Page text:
The Enforcement Directorate (ED) filed its first chargesheet against liquor baron Vijay Mallya and others on Wednesday afternoon in the IDBI Bank-Kingfisher Airlines loan money laundering case
The Enforcement Directorate (ED) filed its first chargesheet against liquor baron Vijay Mallya and others on Wednesday afternoon in the IDBI Bank-Kingfisher Airlines loan money laundering case, reported news agency PTI. The 57-page chargesheet stated that Mallya took Rs 900 cr loan which was later used for his F1 company, Force India. The chargesheet further added that RBI guidelines were also violated for these loans, according to Times Now. However, Mallya who is also accused of loan defaults to several banks amounting to nearly Rs 9,000-crore got major relief on Tuesday when he was granted bail till December 4 by Westminster’s Chief Magistrate Emma Louise Arbuthnot. However, he will have to re-appear in the Court on July 6.
Soon after the extradition case hearing, Mallya claimed he has enough evidence to prove his innocence, reported PTI. “I deny all allegations that have been made and I will continue to deny them,” said the 61-year-old flamboyant boss of the erstwhile Kingfisher Airlines. “I have not eluded any court…I have enough evidence to prove my case,” Mallya said after coming out of the Court. “I don’t make statements to the media because anything I say is twisted. There is enough evidence, that will speak,” he added.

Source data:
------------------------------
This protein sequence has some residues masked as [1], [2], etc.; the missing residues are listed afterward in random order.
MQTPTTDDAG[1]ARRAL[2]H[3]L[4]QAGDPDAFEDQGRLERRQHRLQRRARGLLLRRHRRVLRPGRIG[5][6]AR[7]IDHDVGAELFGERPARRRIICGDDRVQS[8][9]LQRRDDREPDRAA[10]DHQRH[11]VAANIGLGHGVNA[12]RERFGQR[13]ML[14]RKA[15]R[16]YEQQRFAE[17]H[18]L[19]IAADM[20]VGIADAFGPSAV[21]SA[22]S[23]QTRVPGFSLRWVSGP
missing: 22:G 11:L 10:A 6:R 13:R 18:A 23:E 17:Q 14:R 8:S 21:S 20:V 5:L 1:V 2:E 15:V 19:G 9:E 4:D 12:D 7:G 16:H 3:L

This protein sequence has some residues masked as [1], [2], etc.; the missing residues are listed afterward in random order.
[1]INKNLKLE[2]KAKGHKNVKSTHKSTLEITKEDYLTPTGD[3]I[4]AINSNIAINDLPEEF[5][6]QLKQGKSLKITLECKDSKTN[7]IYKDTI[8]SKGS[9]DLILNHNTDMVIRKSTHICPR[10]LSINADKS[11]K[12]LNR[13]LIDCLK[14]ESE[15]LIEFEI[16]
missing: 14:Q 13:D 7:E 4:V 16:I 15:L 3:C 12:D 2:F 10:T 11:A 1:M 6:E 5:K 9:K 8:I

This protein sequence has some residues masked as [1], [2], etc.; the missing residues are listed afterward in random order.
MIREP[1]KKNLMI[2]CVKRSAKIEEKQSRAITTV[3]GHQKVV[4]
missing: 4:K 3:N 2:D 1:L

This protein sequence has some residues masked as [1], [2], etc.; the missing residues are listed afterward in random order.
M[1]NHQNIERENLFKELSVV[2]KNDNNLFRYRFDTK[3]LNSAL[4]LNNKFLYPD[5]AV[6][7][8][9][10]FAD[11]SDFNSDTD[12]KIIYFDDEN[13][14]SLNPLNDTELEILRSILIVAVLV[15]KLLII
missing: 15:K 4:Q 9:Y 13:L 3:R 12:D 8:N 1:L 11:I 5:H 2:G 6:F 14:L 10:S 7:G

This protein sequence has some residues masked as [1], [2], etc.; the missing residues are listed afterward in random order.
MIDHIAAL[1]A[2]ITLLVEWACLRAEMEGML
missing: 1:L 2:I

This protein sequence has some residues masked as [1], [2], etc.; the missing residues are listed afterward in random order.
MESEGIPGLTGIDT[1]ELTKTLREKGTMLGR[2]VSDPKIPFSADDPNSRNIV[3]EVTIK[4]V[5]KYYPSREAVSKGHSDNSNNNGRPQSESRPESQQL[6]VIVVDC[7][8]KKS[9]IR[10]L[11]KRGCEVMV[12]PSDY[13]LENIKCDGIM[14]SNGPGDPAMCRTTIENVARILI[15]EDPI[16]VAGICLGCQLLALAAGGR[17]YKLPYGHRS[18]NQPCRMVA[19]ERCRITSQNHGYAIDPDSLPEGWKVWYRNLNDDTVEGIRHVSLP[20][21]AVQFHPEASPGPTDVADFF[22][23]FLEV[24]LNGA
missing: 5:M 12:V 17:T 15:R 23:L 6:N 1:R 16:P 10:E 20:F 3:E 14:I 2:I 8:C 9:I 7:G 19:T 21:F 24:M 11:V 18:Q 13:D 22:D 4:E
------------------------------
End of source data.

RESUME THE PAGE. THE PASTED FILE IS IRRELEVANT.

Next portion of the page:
Here’s the full chargesheet:
— TIMES NOW (@TimesNow) June 14, 2017
Arrested by Scotland Yard in April, Mallya is currently out on bail. “You can keep dreaming about a billion pounds; you cannot prove anything without facts,” he was quoted saying by PTI after the hearing. Meanwhile, Arbuthnot, who presided over what is referred to as a “case management hearing”, said, “Make sure you do not break any conditions of your bail.”
“There might be a few more hearings in this case in the coming months to deal with case management or any issues that arise, before the final hearing takes place, at which the full arguments from both sides, in this case, will be heard by the Judge,” explained Jasvinder Nakhwal, partner at Peters and Peters Solicitors LLP and member of the UK’s Extradition Lawyers Association.